This is why nuclear subs don’t try to rest on the sea floor

Before getting too deep into the details, let it be known that American nuclear submarines can come to rest on the ocean floor. Even since the early days of the nuclear sub program – dating back to Admiral Hyman Rickover himself – these submarines have been able to touch the bottom of the ocean, so long as that bottom wasn’t below their crush depths.

But the more important question is whether they should touch the bottom or not.


The Navy’s Seawolf-class nuclear submarine first started its active service life in 1997, and while it’s not the latest and greatest class, it is a good midrange representation of the possibilities of a nuclear sub. Like all U.S. nuclear subs, its real crush depth is classified, but it has an estimated 2,400 to 3,000 feet before its time runs out. So the Seawolf and its class can’t touch the very depths of any ocean, but it is able to come to rest in some areas below the surface, those areas in the epipelagic and mesopelagic zones of the ocean. These are the areas where sunlight can still reach the depths.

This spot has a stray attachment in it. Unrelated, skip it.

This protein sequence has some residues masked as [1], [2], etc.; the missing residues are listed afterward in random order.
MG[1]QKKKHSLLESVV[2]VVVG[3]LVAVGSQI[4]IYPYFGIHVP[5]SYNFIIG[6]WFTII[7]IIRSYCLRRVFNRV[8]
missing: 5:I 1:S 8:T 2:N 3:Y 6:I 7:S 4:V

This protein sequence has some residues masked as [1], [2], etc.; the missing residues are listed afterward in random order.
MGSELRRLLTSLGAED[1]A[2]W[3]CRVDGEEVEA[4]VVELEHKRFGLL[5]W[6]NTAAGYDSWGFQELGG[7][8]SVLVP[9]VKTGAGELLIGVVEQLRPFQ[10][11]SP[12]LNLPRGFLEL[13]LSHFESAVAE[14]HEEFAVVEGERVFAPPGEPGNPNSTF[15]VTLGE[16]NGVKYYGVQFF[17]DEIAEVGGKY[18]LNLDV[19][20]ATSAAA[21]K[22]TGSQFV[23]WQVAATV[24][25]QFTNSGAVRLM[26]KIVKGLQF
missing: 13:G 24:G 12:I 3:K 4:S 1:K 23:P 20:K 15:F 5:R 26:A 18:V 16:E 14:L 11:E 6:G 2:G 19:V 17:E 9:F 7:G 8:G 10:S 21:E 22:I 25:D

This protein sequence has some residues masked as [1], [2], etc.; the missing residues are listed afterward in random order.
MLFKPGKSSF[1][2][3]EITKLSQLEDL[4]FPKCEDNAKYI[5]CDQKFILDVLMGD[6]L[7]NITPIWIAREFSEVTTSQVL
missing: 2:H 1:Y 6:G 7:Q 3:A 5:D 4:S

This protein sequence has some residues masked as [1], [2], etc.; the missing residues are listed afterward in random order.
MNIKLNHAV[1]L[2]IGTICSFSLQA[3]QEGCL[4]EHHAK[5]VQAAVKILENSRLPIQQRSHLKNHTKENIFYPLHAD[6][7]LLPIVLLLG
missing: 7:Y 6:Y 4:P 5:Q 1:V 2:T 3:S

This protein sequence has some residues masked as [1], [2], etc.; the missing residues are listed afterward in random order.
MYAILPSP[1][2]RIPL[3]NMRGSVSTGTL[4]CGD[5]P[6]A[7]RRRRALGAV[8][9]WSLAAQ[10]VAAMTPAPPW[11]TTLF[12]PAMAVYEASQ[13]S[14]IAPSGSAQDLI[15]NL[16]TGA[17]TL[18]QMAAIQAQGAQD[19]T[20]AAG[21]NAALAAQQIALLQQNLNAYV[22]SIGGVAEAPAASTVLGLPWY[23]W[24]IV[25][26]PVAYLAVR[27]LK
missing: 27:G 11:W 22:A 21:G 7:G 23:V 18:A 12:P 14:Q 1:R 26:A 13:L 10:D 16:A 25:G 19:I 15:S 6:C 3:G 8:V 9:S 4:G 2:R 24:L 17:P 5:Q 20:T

The problem for U.S. subs isn’t the temperature or pressure in these zones; it’s what is actually on the seafloor that can cause trouble for nuclear submarines. Rocks or other unseen objects can cause massive damage to the hull of a submarine, tearing up its vents, stealth cover, or steering.

The often forgotten Buffalo Soldiers must be remembered

Or hitting a mountain like this submarine did.